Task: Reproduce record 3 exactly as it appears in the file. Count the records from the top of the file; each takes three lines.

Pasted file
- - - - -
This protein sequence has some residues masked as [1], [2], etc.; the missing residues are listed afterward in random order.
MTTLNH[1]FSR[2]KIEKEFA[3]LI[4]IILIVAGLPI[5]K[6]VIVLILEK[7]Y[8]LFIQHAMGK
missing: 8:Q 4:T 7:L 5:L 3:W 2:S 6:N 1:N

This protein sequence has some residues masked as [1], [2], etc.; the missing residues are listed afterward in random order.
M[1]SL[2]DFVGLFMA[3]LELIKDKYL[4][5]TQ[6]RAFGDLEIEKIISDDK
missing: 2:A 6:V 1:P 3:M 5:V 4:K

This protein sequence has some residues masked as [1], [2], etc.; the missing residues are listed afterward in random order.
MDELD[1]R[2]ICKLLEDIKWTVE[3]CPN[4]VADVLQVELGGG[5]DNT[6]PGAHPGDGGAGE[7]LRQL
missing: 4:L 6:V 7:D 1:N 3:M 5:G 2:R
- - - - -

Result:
This protein sequence has some residues masked as [1], [2], etc.; the missing residues are listed afterward in random order.
MDELD[1]R[2]ICKLLEDIKWTVE[3]CPN[4]VADVLQVELGGG[5]DNT[6]PGAHPGDGGAGE[7]LRQL
missing: 4:L 6:V 7:D 1:N 3:M 5:G 2:R